The Teaser

Somehow it is ironic—instead of me describing a tool that I feel you need, but don’t have, here is a tool that you do have, but probably don’t need.  Unless you have steadfastly held onto the eating habits of your Neanderthal ancestors, I’m betting that you have at least one set of eating utensils in your home.  It is the dinner knife that I am singling out this time.  I have found that this is the best tool for teasing out weeds from ground cover.  Now, if you don’t have ground cover, stop reading and go out to your garden and do something useful—take a flashlight if it is dark.

Since you are still reading, you must have ground cover . . or are just too pooped to crawl out to the garden again.  Now the term “teasing” is a biological dissection term for the act of carefully separating the organs of small specimens with pointed tools like probes or dissecting needles.  Every time I use a dinner knife to tease a weed out of desired ground cover plants, I cannot help but be reminded of my first biology dissection where I cut through the dorsal surface of a preserved earthworm and teased through the connective tissue until I found the two lobed brain and the nerve cords that led down and around the pharynx.  Hmmm . . . you don’t have those same memories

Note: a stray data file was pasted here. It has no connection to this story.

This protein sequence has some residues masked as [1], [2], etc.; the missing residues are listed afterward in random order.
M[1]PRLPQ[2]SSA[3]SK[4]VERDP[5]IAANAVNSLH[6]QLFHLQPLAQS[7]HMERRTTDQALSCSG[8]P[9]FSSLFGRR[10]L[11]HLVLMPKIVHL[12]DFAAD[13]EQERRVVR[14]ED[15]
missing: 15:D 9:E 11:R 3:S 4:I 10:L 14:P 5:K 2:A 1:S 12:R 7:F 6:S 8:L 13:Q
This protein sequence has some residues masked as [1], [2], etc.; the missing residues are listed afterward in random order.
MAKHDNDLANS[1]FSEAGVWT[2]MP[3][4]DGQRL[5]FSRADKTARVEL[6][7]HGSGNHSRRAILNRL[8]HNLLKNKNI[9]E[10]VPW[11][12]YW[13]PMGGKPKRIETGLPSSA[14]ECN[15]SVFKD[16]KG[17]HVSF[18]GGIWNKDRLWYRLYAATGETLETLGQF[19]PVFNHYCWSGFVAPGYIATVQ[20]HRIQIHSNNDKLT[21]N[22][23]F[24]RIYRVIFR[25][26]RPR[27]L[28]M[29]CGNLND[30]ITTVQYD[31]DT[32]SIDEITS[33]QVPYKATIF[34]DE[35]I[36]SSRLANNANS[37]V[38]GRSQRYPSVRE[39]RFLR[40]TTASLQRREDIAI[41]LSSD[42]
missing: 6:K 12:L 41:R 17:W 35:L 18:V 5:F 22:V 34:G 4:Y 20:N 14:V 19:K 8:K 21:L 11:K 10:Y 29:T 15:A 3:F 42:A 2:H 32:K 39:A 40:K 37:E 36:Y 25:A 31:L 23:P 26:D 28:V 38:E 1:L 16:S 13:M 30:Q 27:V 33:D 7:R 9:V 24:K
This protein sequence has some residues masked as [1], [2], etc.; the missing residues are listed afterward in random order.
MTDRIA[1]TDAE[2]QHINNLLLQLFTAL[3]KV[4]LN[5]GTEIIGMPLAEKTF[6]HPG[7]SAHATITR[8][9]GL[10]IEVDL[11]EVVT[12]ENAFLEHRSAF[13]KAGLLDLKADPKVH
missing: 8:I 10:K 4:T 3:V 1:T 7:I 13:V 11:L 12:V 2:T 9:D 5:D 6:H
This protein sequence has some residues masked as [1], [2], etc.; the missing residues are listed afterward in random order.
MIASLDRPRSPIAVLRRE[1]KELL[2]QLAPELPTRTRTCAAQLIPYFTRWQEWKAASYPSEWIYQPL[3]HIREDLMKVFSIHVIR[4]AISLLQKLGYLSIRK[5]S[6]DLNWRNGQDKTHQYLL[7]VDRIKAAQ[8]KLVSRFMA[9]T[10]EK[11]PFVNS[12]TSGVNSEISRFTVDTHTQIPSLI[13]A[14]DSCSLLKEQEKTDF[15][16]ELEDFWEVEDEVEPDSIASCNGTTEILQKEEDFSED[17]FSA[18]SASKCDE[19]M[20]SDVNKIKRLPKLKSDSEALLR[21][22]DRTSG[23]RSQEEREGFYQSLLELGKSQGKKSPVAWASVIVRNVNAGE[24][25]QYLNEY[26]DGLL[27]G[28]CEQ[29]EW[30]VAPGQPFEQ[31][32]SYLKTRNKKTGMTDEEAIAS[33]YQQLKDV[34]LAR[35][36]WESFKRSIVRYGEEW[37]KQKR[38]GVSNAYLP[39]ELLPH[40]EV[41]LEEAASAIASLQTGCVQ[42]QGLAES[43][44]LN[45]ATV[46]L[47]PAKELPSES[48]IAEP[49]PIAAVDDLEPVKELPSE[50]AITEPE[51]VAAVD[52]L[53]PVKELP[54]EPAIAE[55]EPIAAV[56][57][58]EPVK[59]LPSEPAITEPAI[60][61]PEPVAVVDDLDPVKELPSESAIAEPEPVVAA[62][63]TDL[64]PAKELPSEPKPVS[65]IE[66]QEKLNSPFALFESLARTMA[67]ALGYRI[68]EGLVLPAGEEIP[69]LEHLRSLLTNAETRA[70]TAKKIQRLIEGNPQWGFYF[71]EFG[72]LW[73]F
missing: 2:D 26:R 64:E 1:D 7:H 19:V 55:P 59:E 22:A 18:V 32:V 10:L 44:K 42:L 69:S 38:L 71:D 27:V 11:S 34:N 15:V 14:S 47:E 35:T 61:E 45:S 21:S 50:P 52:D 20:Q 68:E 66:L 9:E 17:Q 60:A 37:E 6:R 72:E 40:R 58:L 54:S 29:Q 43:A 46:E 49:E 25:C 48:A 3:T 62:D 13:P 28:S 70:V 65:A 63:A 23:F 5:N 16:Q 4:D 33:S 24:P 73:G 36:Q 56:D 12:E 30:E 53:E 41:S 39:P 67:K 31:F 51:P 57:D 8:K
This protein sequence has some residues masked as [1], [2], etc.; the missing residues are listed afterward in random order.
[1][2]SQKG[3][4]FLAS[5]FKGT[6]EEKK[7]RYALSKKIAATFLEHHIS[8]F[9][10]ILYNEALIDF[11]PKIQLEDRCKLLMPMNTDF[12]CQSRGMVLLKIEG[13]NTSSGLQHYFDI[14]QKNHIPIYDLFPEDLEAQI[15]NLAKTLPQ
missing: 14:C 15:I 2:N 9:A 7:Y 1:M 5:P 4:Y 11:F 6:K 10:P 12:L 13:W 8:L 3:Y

Back to the garden:  The way you use your knife to tease is to grab the offending weed and pull gently while you work the knife down into the root area and move it about.  If you are successful, the weeds will be extracted and the ground cover will remain intact.  If you are unsuccessful, the stem of the weed will break off only to regrow when you aren’t looking.  Now I will be the first to admit that this is not a pleasant gardening chore.  You are on you hands and knees with you nose to the ground (not literally).  Even using knee pads does not appease my knees which insist on complaining for hours afterwards.

I have included 3 examples of weeding that recently required teasing in my garden.  I always refer to the ground cover plants as conspiring plants as they seem to delight in hiding offensive weeds until they grow into maturity.

You know, if using grandma’s sterling dinner knife seems disrespectful, drop by a thrift store and pick up a strong stainless steel model, but watch out for impulse buying!

Stan, The Tool Man

Australian violets in baby tears Grass in baby tears
Spurge in Dimondia Australian violets in baby tears Grass in baby tears